Valuing Fintech Intellectual Property

This week, I attended the 7th iteration of Singapore Intellectual Property (“IP”) Week at Marina Bay Sands and spoke as part of a panel on “Monetising Intangible Assets for Exponential Growth“. Overall, the conference was quite eye-opening as the experience of it was very different from my initial expectations. In particular, the event allowed tryb to access many senior decision makers, two of whom were my fellow panelists – Satvinder Singh (Assistant CEO, Enterprise Singapore) and Tan Shau En (Assistant Chief Executive, Intellectual Property Office of Singapore [“IPOS”]).

There are a number of follow up actions across the board as tryb continues to grow its ecosystem. IP Week has introduced us to new channels for increased deal flow, partners who want to grow our portfolio companies with us, and supportive government agencies who are interested in anchoring ASEAN fintech in Singapore with the help of tryb.

On my thoughts? First, a couple of high-level observations:

  1. The scale was impressive – 3,500 participants attending multiple plenary and panel sessions, including the topmost officials of the IP agencies of the world’s largest economies. There was also an “IP Marketplace” event, which saw over 20 companies and start-ups showcase their businesses and, more interestingly, operational processes which lead to the creation of new IP and its monetisation.
  2. There was a very strong and sustained interest in what tryb is building with our fintech focused investment and value creation approach. This does make sense though, as individuals who spend their careers focused on evaluating, valuing and monetising IP are likely to be drawn to an approach that is built upon deep domain expertise.

Beyond this though, topics were discussed across the forums, panels and plenaries that set me thinking about how tryb evaluates the fintech opportunities we see. One shared observation was that the primary factor driving IP monetisation is people. EverEdge, the IP consultancy that works with IPOS, shared a slide showing that – based on their research – successful IP commercialisation was in most of the deals that they had advised attributed to strong execution by a good team.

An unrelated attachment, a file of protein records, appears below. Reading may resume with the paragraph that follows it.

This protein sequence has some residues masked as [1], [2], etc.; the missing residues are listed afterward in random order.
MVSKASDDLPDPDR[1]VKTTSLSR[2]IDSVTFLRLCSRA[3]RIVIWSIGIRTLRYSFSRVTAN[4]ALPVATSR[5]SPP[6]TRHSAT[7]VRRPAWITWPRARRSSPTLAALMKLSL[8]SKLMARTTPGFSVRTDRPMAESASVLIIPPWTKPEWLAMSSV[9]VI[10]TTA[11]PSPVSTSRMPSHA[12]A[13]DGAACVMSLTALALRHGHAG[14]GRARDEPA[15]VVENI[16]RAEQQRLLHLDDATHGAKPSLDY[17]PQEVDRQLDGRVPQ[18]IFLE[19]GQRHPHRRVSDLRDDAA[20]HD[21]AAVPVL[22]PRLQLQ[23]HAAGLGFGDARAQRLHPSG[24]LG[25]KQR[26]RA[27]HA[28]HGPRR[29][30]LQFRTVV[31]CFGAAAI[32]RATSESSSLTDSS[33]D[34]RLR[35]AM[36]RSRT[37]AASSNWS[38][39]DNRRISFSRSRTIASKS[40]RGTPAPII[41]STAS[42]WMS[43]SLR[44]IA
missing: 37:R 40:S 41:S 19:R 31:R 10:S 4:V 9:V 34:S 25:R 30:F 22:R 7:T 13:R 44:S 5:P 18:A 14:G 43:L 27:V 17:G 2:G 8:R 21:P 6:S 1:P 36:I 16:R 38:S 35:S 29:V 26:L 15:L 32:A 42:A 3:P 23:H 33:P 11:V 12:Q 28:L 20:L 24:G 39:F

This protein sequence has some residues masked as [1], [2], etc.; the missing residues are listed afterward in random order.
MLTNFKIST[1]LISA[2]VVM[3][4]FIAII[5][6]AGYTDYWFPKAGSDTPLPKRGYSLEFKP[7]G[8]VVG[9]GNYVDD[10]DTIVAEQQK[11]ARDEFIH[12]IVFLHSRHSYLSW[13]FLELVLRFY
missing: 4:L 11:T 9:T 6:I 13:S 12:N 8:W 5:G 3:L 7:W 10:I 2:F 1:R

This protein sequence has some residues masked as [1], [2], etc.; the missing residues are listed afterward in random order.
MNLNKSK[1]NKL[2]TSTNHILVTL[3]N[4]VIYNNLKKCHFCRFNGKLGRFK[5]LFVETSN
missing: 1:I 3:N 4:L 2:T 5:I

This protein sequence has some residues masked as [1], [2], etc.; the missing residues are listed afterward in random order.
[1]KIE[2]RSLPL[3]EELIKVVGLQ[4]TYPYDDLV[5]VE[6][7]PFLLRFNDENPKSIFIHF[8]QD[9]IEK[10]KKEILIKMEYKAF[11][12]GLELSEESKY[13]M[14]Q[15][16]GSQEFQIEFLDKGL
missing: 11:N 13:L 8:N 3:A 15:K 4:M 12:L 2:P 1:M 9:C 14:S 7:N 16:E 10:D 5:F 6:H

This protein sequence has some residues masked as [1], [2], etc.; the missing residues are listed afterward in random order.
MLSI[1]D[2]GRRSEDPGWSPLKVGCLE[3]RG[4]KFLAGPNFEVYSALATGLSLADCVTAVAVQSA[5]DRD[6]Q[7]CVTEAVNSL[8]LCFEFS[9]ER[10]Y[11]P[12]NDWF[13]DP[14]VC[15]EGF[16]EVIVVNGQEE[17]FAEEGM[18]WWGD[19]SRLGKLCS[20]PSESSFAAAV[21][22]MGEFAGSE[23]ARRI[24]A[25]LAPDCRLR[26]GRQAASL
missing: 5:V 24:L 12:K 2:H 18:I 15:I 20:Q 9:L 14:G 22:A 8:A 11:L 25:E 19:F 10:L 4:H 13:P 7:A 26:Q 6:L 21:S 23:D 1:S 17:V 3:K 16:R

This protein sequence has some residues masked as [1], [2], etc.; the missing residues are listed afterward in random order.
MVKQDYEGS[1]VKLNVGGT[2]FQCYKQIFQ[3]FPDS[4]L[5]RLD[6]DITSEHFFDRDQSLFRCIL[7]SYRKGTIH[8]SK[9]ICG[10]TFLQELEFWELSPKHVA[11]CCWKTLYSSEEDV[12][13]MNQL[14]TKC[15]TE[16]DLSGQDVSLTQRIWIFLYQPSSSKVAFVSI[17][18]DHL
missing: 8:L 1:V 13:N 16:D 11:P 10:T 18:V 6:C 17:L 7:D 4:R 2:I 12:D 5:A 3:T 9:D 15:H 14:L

So – if tryb invests in good teams, as identified through our extensive investment process – what are the commercial intangible assets that a fintech firm operating at the boundaries of finance and technology can harness?  And to take this one step further, how does the way tryb assesses performance through the lens of key operating metrics and KPIs tie in to a subjective evaluation of IP?

Here’s a framework I gleaned from a (very patient) IP valuer at IPOS – supplemented by some research to get the terminology right:

  1. The ability to raise capital cheaply, a.k.a. low WACC, low cost of funds, cheaper refinancing rates. For banks, this is typically represented by the number of core depositor relationships they have relative to total deposits, as it demonstrates the ability of the bank or savings institution to raise capital from low-cost demand deposit and time deposit accounts (compared to higher cost jumbo CDs or other capital sources). For non-bank institutions, this gets more complex as the evaluation rests on a view of their access to wholesale markets. For some institutions, we would focus in on the structures through which (lending) capital is raised; for others, the number of wholesale relationships and the terms behind each funding ‘line’ is more important.
  2. The ability to earn profits over the life of a customer relationship.  While this category sounds self-explanatory as it can be simplified to “how do they earn revenue and how sticky are the channels”, there is a fair amount of granularity to assess looking through to the product level.